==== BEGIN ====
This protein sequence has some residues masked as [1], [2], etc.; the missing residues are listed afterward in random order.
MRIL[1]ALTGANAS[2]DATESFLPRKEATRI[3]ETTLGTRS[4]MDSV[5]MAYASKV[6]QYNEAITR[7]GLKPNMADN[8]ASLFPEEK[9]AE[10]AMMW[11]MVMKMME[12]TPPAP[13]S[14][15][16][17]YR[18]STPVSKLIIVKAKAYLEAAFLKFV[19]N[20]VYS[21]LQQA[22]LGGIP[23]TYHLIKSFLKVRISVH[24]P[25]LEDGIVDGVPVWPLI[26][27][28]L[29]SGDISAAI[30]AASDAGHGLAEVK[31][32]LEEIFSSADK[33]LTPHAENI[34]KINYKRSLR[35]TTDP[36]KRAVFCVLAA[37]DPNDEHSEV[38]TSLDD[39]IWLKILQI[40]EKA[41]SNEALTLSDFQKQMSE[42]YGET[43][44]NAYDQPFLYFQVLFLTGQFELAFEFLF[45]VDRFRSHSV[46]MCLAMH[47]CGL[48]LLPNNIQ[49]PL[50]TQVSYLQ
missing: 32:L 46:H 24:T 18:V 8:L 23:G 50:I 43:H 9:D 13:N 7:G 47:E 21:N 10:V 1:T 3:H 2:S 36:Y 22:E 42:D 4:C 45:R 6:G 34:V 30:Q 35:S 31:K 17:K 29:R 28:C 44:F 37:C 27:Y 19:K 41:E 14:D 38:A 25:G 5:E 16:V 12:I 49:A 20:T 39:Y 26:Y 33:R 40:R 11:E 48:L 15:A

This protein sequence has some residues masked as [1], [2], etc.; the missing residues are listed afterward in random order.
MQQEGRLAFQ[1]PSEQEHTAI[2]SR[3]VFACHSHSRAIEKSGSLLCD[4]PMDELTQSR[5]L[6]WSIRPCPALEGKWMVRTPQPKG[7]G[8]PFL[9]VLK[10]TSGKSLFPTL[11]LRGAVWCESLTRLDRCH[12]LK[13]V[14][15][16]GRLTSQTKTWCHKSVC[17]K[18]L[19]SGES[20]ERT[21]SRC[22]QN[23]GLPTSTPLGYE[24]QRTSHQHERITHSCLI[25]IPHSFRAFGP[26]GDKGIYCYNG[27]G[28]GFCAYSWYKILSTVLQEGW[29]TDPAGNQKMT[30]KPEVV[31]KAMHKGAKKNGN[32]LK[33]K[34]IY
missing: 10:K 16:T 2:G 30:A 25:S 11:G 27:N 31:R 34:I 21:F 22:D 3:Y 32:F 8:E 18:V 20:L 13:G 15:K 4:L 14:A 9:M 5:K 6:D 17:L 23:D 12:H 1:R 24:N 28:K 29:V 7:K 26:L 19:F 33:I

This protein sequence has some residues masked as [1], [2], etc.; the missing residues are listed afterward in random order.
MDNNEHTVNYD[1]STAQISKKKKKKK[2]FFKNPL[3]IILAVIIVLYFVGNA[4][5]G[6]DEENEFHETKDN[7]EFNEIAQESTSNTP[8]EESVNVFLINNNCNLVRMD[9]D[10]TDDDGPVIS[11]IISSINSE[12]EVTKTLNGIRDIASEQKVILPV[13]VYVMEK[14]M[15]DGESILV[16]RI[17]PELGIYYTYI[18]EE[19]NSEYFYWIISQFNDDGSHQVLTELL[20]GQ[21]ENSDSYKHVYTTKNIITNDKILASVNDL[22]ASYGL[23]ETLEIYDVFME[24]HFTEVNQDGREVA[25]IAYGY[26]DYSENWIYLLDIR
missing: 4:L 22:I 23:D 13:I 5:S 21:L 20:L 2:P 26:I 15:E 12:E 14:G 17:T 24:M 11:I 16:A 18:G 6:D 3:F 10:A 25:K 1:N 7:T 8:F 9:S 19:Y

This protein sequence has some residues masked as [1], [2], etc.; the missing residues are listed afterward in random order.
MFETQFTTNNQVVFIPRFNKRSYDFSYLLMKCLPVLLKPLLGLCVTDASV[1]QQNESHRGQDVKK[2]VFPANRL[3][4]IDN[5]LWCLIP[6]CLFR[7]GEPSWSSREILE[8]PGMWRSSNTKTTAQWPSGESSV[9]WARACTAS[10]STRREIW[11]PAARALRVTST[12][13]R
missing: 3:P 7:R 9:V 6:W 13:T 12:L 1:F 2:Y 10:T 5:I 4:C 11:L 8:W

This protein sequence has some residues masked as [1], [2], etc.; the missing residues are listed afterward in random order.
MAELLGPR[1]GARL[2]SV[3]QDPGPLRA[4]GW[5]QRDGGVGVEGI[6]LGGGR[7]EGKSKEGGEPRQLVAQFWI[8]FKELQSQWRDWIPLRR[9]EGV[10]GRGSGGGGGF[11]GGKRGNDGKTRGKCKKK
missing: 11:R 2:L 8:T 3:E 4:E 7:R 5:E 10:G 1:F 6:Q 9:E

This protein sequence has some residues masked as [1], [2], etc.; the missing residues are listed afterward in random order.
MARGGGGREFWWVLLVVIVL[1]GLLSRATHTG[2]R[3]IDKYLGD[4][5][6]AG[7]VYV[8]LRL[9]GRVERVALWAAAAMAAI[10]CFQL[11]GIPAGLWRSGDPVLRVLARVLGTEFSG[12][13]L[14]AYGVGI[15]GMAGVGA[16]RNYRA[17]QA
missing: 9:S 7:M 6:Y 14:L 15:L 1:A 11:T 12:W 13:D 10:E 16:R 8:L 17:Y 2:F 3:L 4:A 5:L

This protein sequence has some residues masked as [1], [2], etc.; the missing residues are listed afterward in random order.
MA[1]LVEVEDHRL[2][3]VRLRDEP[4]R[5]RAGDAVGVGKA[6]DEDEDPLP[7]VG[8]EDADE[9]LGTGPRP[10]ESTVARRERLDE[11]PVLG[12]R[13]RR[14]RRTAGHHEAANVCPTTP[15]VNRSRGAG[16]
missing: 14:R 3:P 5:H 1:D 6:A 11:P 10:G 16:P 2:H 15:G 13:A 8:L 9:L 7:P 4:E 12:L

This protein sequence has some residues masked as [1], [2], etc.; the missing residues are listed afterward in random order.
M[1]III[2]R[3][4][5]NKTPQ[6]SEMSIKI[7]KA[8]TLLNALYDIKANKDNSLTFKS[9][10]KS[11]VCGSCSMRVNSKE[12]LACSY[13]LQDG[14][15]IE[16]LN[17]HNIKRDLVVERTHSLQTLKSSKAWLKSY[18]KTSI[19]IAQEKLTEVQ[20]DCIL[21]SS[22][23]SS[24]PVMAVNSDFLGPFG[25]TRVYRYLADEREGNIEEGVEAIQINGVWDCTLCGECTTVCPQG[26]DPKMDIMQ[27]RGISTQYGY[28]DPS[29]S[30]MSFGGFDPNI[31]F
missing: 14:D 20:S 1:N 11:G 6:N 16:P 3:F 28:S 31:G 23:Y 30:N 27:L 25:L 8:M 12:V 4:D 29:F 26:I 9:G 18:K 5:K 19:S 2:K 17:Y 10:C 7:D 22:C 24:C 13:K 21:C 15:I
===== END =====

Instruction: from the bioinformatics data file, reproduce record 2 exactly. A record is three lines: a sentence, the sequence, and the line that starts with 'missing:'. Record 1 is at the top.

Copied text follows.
This protein sequence has some residues masked as [1], [2], etc.; the missing residues are listed afterward in random order.
MQQEGRLAFQ[1]PSEQEHTAI[2]SR[3]VFACHSHSRAIEKSGSLLCD[4]PMDELTQSR[5]L[6]WSIRPCPALEGKWMVRTPQPKG[7]G[8]PFL[9]VLK[10]TSGKSLFPTL[11]LRGAVWCESLTRLDRCH[12]LK[13]V[14][15][16]GRLTSQTKTWCHKSVC[17]K[18]L[19]SGES[20]ERT[21]SRC[22]QN[23]GLPTSTPLGYE[24]QRTSHQHERITHSCLI[25]IPHSFRAFGP[26]GDKGIYCYNG[27]G[28]GFCAYSWYKILSTVLQEGW[29]TDPAGNQKMT[30]KPEVV[31]KAMHKGAKKNGN[32]LK[33]K[34]IY
missing: 10:K 16:T 2:G 30:A 25:S 11:G 27:N 31:R 34:I 21:F 22:D 3:Y 32:F 8:E 18:V 20:L 13:G 15:K 4:L 14:A 9:M 5:K 6:D 17:L 23:D 12:H 1:R 24:N 28:K 29:V 7:K 26:L 19:F 33:I